What do you see when you look out at your students? Do you see them writing down everything you write and everything you say? How does it make you feel? Honored, proud, powerful?
What if those same students then put those notes online and share them with the rest of the class, or the world? What if they sold those notes to a note-selling business like Einstein’s Notes, for profit? Would you be okay with that?
Michael Moulton, a University of Florida professor felt violated when it happened to him. So much so, that he filed a lawsuit in 2008. An article in The Chronicle of Higher Ed shows Moulton’s frustration with students who participate in these activities.
A more recent altercation took place at San Jose State University. Here, it was determined that the student does have the right to display homework results online.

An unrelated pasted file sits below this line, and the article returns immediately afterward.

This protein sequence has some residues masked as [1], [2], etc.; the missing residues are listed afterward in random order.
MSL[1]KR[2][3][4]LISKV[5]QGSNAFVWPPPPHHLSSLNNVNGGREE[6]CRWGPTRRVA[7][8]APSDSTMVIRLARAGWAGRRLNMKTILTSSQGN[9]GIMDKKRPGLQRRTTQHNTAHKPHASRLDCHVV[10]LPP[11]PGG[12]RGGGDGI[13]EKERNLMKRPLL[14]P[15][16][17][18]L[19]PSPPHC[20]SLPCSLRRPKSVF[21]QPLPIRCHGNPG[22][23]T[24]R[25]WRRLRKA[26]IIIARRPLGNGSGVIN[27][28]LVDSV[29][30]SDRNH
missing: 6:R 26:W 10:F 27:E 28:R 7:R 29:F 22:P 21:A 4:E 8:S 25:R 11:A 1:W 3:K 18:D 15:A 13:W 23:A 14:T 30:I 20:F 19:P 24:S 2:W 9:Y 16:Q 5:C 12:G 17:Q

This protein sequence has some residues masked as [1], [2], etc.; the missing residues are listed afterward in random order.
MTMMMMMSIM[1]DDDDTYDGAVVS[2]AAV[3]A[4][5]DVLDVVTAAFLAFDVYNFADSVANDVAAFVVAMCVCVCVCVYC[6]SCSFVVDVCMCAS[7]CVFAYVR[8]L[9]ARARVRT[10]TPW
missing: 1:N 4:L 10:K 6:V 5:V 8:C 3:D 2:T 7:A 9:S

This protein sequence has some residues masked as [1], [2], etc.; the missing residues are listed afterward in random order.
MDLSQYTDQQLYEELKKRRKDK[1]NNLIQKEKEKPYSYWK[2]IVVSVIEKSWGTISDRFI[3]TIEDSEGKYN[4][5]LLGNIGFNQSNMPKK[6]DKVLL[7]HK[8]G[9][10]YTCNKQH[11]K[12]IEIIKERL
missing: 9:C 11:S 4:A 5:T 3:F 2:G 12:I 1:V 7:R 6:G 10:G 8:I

Many professors invite the use of shared notes amongst classmates. They see it as an opportunity for collaborative study. A research paper by DeZure, Kaplan & Deerman indicates that students (in general) fail to record 40% of the important points in a typical lecture. First-year students, on average, do considerably worse.
Whatever your take on this, there are several note taking and sharing sites available today.
Here are some links to other blog posts / articles on this topic in case you are, like us, morbidly fascinated with this industry that is emerging around the economy of notes:
- The corridor of uncertainty
- Taking notes beyond the classroom
- Sharing your notes online – and getting paid for it
- Finished with your exam? Good, now share it.
Possibly Related Posts:
- Grammar Correction Hotkeys for Faster Grading
- Spicing up those Introduction Posts in Online Courses
- Battle of the (free) Digital Whiteboarding Tools
- Should we ask students to subscribe to a newspaper?
- How to Leave Voice-to-text Feedback in D2L Brightspace